Hobbit to Hero
In the beginning of The Hobbit by J.R.R. Tolkien, Gandalf, a supporting character, describes Bilbo, the protagonist, as a great thief and the perfect member a team of dwarves require for their expedition. During the start of their adventure we see that Bilbo is not very keen on going, but as he embarks on these adventures, he gradually begins to rely on his own abilities and starts to take initiative. In The Hobbit, the protagonist, Bilbo Baggins, changes from a mere thieving hobbit to an admired hero by stepping out of his comfort zone, the strength and bravery Gandalf sees in him, and through the trials he overcomes.
Hobbits are laid back, easy going, love peace and quiet, like to live in comfort and are inclined to be fat. Bilbo Baggins had all of these traits and qualities, being a hobbit, but being a Baggins also made him predictable, “.... you could tell what a Baggins would say on any question without the bother of asking him.” (p2). Bilbo’s mother, Belladonna Took; being a Took meant she was adventurous and did unhobbit-like things. Even with his mother’s Took blood present in him, he chose to stay home; which he’d rather do anyways, but upon the arrival of the dwarves and Gandalf, Bilbo finds something that stirs up in him and is convinced to go on the great quest. By going on such an adventure, Bilbo was going against typical hobbit behavior, in doing so, upon his arrival home his hobbit neighbors and friends lost respect for him.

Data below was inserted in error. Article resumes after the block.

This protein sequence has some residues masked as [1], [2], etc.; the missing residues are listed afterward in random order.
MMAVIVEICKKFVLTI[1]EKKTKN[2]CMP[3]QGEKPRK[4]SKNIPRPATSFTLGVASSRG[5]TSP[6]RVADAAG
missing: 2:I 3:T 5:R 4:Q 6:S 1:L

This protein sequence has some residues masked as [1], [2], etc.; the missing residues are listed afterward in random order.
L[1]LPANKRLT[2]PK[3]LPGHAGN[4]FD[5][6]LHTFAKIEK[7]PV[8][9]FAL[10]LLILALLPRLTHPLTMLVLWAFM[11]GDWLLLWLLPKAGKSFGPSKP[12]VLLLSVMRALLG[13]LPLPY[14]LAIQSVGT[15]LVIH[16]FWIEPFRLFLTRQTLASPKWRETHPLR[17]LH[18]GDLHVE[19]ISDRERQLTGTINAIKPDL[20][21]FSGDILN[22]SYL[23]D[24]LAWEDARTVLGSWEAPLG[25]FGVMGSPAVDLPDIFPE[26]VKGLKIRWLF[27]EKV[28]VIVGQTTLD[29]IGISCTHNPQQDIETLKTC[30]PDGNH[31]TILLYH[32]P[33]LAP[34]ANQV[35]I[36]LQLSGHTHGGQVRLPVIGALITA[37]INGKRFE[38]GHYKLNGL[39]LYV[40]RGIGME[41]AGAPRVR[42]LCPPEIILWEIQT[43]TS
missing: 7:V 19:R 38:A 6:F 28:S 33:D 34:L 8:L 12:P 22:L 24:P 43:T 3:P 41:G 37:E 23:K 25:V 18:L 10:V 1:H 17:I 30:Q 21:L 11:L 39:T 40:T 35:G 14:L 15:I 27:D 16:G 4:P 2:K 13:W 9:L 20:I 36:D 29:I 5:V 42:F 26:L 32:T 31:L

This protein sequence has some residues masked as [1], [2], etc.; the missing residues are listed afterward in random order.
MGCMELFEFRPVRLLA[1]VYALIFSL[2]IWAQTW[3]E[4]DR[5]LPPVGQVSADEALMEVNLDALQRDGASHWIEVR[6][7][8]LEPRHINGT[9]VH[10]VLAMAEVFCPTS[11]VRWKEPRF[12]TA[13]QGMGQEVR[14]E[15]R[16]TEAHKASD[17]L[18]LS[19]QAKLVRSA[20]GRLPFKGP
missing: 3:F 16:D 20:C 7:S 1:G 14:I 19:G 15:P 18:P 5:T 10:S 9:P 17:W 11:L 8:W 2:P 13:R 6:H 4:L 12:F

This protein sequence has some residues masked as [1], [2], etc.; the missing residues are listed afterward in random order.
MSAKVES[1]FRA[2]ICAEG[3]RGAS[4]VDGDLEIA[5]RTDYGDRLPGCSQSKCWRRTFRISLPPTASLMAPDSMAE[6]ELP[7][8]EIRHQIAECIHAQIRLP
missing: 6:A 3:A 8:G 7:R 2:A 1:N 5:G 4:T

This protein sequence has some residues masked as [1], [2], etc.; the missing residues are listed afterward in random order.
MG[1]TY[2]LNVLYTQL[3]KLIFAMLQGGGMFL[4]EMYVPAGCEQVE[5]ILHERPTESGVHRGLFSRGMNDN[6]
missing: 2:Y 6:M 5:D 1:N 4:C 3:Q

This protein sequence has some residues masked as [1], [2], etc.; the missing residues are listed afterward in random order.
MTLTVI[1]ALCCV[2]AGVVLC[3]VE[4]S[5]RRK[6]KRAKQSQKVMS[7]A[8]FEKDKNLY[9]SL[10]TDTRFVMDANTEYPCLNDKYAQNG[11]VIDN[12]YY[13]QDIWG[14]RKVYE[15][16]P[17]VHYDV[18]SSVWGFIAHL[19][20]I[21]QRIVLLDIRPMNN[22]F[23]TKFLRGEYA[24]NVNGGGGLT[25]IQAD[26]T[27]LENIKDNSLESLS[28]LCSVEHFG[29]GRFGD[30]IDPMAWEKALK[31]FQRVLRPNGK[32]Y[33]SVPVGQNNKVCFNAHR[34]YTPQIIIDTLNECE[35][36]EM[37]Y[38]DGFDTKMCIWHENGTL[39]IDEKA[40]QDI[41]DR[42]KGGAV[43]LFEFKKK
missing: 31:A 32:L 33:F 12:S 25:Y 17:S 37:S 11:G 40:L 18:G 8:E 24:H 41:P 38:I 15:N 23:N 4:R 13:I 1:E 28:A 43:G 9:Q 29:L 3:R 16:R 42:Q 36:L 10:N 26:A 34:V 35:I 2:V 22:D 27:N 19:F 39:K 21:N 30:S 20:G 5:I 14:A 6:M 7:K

Knowing that Bilbo was the ‘man for the job’, Gandalf encouraged him to join him in their quest for Thorin’s gold. Even though Bilbo was just a simple hobbit, Gandalf knew that he had Took blood in him, and that he longed for adventures, so he was sure that Bilbo would be a great adventurer. The dwarves and Bilbo doubted Gandalf, but he knew that Bilbo was needed. Gandalf thought that they would doubt him, and that Bilbo would doubt himself, but he assured them that he...
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